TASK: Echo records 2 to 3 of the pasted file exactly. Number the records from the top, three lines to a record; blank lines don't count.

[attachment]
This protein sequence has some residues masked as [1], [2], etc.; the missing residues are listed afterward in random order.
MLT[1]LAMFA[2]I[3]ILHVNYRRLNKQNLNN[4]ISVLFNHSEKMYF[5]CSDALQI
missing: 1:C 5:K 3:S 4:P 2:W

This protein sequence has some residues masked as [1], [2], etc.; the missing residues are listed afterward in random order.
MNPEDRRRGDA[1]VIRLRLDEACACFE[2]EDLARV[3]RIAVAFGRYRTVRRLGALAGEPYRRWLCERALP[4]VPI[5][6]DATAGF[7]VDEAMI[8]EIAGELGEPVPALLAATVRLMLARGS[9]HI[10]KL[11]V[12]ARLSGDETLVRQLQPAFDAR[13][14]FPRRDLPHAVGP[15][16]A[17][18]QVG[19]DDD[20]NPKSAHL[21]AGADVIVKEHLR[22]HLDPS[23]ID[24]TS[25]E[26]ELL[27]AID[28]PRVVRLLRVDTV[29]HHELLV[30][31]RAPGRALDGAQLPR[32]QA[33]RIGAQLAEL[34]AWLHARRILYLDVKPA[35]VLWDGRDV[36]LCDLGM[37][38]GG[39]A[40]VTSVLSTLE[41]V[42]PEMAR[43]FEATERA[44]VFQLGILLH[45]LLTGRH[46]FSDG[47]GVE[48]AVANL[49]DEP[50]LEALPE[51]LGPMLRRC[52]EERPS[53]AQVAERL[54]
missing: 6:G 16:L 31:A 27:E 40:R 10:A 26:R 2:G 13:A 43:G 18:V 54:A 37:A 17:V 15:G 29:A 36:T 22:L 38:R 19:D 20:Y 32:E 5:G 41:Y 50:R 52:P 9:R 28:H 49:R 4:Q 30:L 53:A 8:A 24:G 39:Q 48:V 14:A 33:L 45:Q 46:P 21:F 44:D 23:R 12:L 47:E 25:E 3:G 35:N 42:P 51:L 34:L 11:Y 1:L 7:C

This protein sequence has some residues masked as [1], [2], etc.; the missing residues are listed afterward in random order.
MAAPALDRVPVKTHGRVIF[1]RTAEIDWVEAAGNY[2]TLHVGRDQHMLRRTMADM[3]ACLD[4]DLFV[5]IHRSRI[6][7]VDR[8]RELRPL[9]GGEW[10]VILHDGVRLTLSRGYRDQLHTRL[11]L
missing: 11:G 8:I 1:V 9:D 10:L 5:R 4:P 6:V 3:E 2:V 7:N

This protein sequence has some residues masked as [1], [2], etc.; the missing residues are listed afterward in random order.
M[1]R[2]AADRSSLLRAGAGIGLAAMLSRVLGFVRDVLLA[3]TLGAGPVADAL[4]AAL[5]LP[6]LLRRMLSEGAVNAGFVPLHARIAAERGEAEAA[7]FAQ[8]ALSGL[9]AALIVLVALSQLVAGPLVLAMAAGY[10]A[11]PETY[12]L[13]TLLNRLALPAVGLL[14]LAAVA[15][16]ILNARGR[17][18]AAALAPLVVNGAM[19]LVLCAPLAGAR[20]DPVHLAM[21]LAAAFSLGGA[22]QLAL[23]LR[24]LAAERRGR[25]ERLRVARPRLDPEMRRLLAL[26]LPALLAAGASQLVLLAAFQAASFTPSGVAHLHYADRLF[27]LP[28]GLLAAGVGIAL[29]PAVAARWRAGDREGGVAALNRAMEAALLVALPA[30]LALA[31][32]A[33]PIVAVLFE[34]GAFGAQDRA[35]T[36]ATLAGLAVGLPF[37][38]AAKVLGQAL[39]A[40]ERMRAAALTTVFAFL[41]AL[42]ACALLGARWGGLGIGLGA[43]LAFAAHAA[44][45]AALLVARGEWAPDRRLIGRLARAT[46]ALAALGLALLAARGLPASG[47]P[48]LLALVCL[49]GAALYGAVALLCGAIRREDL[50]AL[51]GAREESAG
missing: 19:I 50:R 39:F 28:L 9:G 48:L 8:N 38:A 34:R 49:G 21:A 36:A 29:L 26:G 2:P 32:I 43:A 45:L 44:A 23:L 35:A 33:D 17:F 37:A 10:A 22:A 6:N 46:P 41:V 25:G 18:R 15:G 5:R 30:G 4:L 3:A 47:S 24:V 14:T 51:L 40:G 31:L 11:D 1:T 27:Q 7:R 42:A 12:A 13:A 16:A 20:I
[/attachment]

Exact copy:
This protein sequence has some residues masked as [1], [2], etc.; the missing residues are listed afterward in random order.
MNPEDRRRGDA[1]VIRLRLDEACACFE[2]EDLARV[3]RIAVAFGRYRTVRRLGALAGEPYRRWLCERALP[4]VPI[5][6]DATAGF[7]VDEAMI[8]EIAGELGEPVPALLAATVRLMLARGS[9]HI[10]KL[11]V[12]ARLSGDETLVRQLQPAFDAR[13][14]FPRRDLPHAVGP[15][16]A[17][18]QVG[19]DDD[20]NPKSAHL[21]AGADVIVKEHLR[22]HLDPS[23]ID[24]TS[25]E[26]ELL[27]AID[28]PRVVRLLRVDTV[29]HHELLV[30][31]RAPGRALDGAQLPR[32]QA[33]RIGAQLAEL[34]AWLHARRILYLDVKPA[35]VLWDGRDV[36]LCDLGM[37][38]GG[39]A[40]VTSVLSTLE[41]V[42]PEMAR[43]FEATERA[44]VFQLGILLH[45]LLTGRH[46]FSDG[47]GVE[48]AVANL[49]DEP[50]LEALPE[51]LGPMLRRC[52]EERPS[53]AQVAERL[54]
missing: 6:G 16:L 31:A 27:E 40:R 10:A 26:R 2:G 13:A 43:G 18:V 54:A 37:A 17:V 15:G 29:A 36:T 22:L 38:R 19:D 20:Y 32:E 5:G 41:Y 50:R 52:P 9:R 28:H 49:R 4:Q 30:L 53:A 8:A 24:G 39:Q 48:V 14:A 33:L 45:Q 46:P 21:F 44:D 23:R 12:L 47:E 25:E 3:G 35:N 42:P 51:L 34:L 11:Y 1:L 7:C

This protein sequence has some residues masked as [1], [2], etc.; the missing residues are listed afterward in random order.
MAAPALDRVPVKTHGRVIF[1]RTAEIDWVEAAGNY[2]TLHVGRDQHMLRRTMADM[3]ACLD[4]DLFV[5]IHRSRI[6][7]VDR[8]RELRPL[9]GGEW[10]VILHDGVRLTLSRGYRDQLHTRL[11]L
missing: 11:G 8:I 1:V 9:D 10:L 5:R 4:P 6:V 3:E 2:V 7:N